The NHS has added anosmia to the official list of symptoms for COVID-19.
This means that anyone experiencing the loss of their sense of smell or taste must now self-isolate themselves for seven days (and their household must self-isolate for 14 days).
Before now, a dry, continuous cough and a fever were the only coronavirus symptoms on the UK's official list - even though many others have been reported by the global medical community.
Here's how to tell if you're suffering from anosmia, and when you should self-isolate:
What is anosmia?
Anosmia is the medical name for the complete loss of smell. It can be caused by allergies, a cold or flu, a sinus infection, nasal polyps (which are growths in the nose), or COVID-19.
If you are experiencing anosmia, and you can't smell anything, you should self-isolate even if you do not have any other coronavirus symptoms.
If you have a noticeably reduced sense of smell (which is called hyposmia), but it hasn't entirely disappeared, you should still self-isolate.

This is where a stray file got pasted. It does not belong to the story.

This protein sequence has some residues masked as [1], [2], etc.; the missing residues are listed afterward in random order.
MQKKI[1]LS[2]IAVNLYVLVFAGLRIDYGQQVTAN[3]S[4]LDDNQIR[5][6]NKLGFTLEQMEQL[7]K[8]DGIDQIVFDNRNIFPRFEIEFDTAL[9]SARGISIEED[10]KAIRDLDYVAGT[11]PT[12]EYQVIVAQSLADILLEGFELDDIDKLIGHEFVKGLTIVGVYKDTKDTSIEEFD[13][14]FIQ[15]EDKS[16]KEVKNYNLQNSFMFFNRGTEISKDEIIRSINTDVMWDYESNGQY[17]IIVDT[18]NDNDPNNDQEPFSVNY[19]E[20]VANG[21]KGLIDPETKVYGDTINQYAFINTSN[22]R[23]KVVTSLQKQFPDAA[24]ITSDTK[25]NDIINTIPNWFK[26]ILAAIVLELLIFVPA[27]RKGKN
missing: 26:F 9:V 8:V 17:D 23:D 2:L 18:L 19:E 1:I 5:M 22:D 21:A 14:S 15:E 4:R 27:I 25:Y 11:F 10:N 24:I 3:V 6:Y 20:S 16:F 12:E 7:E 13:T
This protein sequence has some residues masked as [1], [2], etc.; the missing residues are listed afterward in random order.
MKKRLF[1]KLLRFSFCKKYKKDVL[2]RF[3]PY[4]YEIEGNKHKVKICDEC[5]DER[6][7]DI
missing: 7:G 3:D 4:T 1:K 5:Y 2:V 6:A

The NHS has also added the loss of the sense of taste to the coronavirus symptoms list, so if you are struggling to taste your food you should also self-isolate.
What are the other symptoms of coronavirus?
In the UK, a dry, continuous cough and a fever are the only other officially recognised coronavirus symptoms.
The World Health Organisation also lists tiredness as a common symptom, and aches and pains, sore throat, diarrhoea, conjunctivitis, headache, a rash on the skin or the discolouration of the fingers and toes as less common symptoms.